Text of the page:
Social outbreaks, chaotic transitions of power, polarization, corruption, strong-arm policies, repression and violence.
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Immersed in a decadent trend, democracy in Latin America suffered a new setback in 2022 and is on “an increasingly dark path towards autocracy,” according to the latest report from The Economist Intelligence Unit.
While democracy at a global level is in a period of stagnation, with a minimal improvement compared to the previous year due to the increase in freedoms due to the relaxation of coronavirus restrictions, the report carried out annually by the British magazine warns about the decline in the democratic quality of Latin American countries for the seventh consecutive year.
The region’s score fell from an average of 5.83 in 2021 to 5.79 in 2022.
The 45% of the Latin American population does not reside in a democracy and, on the contrary, lives under some kind of hybrid regime or authoritarian regime, the study considered, a percentage that far exceeds the barely 4% of Latin Americans who live in a full democracy.
There is a risk that the list of autocracies in the region will increase, as several countries are experiencing a process of democratic rollback
One of the main threats to democracy in Latin America is the limited capacity of the State, which results – with some exceptions – in a low level of trust among Latin Americans in the institutions, the report indicates.
The growth of organized crime and drug trafficking networks, even in model countries like Uruguay or Chile, they trigger crime levels and weaken the capacities of governments.
This is evident in the case of Haiti – the worst regional setback – which has not been able to recover from the assassination of Jovenel Moïse in 2021 and is fertile ground for the control of the gangs.
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The Economist’s “Democracy Index” judges democratic quality in 167 countries -which cover the majority of the world’s population- based on five indicators: electoral process and pluralism, government functioning, political participation, democratic political culture and freedoms.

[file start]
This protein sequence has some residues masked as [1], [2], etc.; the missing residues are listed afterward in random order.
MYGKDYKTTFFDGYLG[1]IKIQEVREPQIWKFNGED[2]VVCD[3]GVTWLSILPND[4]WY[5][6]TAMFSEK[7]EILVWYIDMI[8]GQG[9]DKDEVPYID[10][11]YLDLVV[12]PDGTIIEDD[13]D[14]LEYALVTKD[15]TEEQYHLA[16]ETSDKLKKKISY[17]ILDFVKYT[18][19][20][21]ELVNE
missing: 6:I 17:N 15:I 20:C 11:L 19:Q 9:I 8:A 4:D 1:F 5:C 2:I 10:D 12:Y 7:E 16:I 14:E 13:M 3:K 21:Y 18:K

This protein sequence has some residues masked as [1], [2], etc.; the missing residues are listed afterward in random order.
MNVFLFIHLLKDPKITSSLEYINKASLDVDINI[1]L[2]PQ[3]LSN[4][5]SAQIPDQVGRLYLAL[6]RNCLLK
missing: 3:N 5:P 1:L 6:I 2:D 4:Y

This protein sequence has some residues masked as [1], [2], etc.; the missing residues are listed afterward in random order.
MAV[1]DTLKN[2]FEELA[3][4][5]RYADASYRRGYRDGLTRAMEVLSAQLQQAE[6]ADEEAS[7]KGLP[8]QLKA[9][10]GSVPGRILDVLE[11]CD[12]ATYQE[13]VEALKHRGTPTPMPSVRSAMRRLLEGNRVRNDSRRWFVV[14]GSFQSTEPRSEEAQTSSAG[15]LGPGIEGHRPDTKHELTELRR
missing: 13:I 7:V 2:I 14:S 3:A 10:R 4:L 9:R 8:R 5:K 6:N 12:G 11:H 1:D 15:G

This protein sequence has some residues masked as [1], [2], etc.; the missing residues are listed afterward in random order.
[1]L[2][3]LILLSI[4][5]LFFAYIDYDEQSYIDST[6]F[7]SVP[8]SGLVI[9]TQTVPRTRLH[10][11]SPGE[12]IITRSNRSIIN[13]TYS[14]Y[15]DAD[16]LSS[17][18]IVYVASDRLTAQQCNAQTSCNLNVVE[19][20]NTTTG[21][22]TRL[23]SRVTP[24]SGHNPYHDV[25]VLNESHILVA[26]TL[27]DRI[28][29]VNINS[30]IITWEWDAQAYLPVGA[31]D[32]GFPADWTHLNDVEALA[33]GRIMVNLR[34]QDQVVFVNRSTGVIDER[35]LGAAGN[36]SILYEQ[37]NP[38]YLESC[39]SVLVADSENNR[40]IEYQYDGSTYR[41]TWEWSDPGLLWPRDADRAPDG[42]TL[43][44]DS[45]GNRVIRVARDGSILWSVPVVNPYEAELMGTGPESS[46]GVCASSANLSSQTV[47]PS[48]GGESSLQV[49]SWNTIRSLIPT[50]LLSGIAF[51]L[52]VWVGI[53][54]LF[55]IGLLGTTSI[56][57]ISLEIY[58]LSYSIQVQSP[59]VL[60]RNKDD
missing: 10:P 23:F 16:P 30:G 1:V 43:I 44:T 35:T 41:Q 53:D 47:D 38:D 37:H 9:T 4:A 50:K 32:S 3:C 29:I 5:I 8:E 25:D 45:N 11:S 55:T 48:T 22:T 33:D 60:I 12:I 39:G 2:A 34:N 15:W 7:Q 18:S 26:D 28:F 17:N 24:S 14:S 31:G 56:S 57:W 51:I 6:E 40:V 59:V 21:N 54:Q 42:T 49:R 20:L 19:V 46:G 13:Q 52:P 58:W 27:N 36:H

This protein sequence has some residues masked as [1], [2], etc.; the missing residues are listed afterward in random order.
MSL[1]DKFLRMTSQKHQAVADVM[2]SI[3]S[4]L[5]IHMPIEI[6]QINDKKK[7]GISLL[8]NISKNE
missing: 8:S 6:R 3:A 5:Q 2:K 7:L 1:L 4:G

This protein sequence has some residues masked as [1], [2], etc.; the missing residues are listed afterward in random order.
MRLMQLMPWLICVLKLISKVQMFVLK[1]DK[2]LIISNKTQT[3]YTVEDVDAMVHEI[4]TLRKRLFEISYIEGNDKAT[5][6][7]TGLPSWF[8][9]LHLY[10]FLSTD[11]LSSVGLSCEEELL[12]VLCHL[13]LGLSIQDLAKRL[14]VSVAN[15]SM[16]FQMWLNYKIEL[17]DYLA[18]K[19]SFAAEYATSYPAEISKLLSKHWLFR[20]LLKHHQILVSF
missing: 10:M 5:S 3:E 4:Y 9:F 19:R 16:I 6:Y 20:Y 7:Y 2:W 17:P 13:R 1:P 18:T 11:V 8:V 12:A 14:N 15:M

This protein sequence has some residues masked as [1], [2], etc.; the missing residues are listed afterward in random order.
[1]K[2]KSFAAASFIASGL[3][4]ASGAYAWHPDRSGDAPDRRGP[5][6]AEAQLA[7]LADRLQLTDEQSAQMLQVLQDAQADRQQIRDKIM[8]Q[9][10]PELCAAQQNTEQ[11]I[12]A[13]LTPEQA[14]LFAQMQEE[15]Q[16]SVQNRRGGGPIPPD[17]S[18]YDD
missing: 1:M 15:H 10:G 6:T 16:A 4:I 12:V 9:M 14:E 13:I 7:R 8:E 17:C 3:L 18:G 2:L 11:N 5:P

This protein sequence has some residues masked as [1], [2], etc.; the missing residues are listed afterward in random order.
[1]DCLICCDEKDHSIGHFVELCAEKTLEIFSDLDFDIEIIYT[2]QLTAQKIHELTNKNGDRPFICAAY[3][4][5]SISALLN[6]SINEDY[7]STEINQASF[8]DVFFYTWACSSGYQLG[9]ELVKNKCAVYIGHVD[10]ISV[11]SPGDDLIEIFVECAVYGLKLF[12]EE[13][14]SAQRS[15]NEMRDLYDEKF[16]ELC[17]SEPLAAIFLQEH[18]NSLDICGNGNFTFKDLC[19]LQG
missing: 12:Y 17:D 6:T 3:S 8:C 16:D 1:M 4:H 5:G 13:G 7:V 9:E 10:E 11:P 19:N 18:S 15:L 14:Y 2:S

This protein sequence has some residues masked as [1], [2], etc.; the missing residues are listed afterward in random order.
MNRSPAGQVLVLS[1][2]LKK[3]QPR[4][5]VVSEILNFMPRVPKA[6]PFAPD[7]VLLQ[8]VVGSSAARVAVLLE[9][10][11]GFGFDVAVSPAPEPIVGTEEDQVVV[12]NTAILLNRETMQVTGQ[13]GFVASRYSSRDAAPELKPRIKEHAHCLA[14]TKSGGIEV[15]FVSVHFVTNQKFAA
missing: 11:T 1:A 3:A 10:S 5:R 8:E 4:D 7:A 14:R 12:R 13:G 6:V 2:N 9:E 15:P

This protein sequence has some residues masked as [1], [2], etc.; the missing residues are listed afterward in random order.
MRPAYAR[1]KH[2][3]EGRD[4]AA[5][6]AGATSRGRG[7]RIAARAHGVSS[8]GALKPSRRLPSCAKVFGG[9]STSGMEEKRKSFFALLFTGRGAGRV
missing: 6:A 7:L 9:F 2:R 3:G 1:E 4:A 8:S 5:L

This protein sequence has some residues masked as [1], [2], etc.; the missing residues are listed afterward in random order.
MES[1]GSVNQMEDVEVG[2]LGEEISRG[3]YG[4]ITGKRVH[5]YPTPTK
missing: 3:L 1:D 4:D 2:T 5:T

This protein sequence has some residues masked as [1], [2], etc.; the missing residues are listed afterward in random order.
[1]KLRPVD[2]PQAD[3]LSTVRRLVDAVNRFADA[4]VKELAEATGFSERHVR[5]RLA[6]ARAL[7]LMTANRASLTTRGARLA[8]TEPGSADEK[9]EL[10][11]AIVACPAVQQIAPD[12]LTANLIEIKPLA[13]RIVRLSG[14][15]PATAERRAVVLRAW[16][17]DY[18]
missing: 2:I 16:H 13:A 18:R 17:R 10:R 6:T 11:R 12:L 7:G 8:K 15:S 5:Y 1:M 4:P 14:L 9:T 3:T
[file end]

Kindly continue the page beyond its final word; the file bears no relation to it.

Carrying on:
This is how he builds a ranking in which he qualifies each country based on their results, in which Norway leads once again, with a score of 9.81 (out of 10) and which places Afghanistan in last place, with 0, 32 points.
Under this classification, Only three Latin American countries are part of the limited group of 24 full democracies in the world. Uruguay is ranked 11th worldwide and is the regional leader thanks to its democratic quality.
It is followed by Costa Rica (17) and Chile (19), which managed to ascend to “full democracy” after being relegated to the category of “imperfect democracy” in 2021.
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risk of authoritarianism
Nine Latin American countries, including Argentina, are imperfect democracies and eight are considered hybrid regimes. Argentina was ranked 50 globally, the same as last year, and sixth in the region, below Panama (fifth) and above Brazil (seventh).
While, Cuba, Haiti, Nicaragua and Venezuela are the four countries under authoritarian governments. But “there is a risk that the list of autocracies in the region will increase, since several countries are experiencing a process of democratic regression,” the research warns.
The clearest example mentioned in the report is El Salvador, which suffered the second greatest setback in its democratic quality in the region, after Haiti. Both countries, along with Mexico, were the engines that led to the regional decline.
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The Salvadoran president, Nayib Bukele, is going through his fourth year in government with a tremendous popularity, with 87.8% of Salvadorans in favor of his management.